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Chicken culling Oct 27, 2009 9:29 PM

Posted by --- on Tuesday 27 October, 2009

Let me start by saying that in this text I will describe the killing of a chicken. If you are likely to find it upsetting, please don’t read it.

I killed a chicken today.

I know I’ve said since we started keeping these chickens that the idea was to raise them in a nice environment and cull the roosters we raised for meat. I also know that we have kept them to the best of our ability and that they’ve had a far better life than most chickens that end up in the shops but when it came to killing one, I found it very hard. I’ve never deliberately killed anything in my life – except slugs. This chicken wasn’t for the table but I think it had a neurological problem.  Not long after we bought these  2 week old chicks we noticed this one had a twisted beak but left it as it seemed to be doing ok. At 5 months old it isn’t doing so well.  DDJ had named him beaky (yes it was  a rooster too) and it’s the only one she said she liked which made it harder as I had to face her. I watched him today when he fell over yet again and struggled to get up out of the mud. The only thing holding him up most of the time was the netting around the run. He fell over a lot, he got knocked over a lot, he got trampled a lot and he found it hard to get back up. He also found it difficult to drink as his beak was so twisted and the water kept pouring back out of the sides.

After watching him today struggling so much to walk, eat, and drink, and realise he’s not growing and is definitely not well I set my mind to dispatch him later this evening and to light a garden fire and cremate him; DFS said that he wouldn’t eat anything that wasn’t showing 100% health and even though I was convinced it wouldn’t be transferable to humans, I wouldn’t risk it with my kids either.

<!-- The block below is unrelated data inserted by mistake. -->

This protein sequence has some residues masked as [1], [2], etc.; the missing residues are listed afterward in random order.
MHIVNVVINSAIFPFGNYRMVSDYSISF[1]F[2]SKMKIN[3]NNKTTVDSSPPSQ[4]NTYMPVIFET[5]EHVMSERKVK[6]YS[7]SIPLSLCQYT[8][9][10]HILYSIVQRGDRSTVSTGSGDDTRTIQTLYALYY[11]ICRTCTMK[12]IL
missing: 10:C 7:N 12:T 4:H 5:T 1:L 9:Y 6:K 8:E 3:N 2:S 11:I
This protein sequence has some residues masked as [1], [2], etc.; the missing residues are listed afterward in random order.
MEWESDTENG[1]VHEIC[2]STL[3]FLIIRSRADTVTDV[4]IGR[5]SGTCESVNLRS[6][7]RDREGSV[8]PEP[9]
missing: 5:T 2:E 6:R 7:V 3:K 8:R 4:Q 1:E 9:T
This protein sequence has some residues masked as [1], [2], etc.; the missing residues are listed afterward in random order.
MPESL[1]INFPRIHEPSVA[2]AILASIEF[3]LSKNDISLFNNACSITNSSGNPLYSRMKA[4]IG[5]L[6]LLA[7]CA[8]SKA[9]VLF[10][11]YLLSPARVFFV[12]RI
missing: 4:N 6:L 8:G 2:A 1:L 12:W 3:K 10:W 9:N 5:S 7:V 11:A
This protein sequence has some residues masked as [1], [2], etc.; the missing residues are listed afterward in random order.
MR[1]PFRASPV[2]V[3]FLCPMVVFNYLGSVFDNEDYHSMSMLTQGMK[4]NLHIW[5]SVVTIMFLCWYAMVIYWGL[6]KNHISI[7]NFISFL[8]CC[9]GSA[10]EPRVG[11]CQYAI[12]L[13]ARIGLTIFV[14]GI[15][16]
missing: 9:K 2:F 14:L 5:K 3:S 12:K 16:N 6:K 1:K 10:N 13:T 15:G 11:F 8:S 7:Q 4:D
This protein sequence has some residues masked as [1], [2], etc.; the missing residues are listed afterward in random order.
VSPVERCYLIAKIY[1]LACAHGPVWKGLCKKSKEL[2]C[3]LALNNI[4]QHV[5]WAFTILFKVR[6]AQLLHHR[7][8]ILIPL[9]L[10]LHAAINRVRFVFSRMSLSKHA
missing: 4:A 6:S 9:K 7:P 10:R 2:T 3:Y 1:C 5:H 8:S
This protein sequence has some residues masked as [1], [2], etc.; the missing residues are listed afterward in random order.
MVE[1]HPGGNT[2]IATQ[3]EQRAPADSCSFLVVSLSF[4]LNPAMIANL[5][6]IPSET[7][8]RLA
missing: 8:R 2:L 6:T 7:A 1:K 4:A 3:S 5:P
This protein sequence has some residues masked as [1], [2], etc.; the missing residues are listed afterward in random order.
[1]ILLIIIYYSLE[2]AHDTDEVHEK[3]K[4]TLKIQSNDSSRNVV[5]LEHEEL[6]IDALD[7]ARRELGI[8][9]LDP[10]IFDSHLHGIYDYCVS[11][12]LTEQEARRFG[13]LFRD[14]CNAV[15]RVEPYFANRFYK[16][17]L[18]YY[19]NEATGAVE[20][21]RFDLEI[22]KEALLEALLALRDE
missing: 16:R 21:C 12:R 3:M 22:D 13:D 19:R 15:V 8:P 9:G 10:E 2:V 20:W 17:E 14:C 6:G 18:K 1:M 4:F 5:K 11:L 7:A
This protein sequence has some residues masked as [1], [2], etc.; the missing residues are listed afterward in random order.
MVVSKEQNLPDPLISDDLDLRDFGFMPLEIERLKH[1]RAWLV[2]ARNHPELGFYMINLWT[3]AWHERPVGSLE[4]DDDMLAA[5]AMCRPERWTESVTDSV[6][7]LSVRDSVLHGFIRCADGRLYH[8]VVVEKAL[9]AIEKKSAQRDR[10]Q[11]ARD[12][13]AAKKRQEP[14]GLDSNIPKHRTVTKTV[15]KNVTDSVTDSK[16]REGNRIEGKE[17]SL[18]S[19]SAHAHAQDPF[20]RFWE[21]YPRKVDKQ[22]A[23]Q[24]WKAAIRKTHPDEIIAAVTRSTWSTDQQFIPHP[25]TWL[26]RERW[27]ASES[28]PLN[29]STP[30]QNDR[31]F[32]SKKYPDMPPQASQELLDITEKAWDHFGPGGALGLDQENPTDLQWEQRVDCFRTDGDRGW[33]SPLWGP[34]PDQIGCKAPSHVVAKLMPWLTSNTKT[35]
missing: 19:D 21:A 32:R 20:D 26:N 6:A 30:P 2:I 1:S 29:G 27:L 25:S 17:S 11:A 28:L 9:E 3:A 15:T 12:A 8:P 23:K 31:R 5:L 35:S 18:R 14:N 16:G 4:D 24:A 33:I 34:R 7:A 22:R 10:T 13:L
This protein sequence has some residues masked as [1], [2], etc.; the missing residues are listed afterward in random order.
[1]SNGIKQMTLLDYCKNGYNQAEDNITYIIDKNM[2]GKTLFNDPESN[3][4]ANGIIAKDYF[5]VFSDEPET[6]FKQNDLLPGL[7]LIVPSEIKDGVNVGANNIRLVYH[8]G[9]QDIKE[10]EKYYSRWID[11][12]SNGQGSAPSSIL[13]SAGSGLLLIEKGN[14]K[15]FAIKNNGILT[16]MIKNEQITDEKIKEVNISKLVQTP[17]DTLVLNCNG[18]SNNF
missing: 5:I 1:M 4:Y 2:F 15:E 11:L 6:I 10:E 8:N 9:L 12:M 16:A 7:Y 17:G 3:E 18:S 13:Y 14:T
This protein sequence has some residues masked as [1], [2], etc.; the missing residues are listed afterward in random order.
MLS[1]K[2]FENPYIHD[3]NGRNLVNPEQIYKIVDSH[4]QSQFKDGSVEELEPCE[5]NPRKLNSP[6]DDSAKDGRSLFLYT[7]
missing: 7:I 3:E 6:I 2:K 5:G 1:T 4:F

I waited until it was dusk to light the fire and only DFS knew what I was doing. I fetched the chicken from out of the coop while he was asleep and tried to use the broomstick method. I found it awkward. When I held him and put his neck under the pole and tried to get my feet on each end of the pole, I kept losing my balance as I was frightened of squashing his neck and hurting him so was leaning my weight back. I know I was about to kill him but I wanted it to be quick and painless, I didn’t want to hurt it by crushing it’s neck. I was almost in position when someone came through the back gate and I had to move as I didn’t want anyone else to see and be distressed by what I was doing. I then realised how dark it had got. After being outside all evening I didn’t realise until I noticed all the lights on in the house and realised that everyone would be able to see what I was doing as I’d lit myself up by the fire to see what I was doing! I could imagine all the neighbour complaints!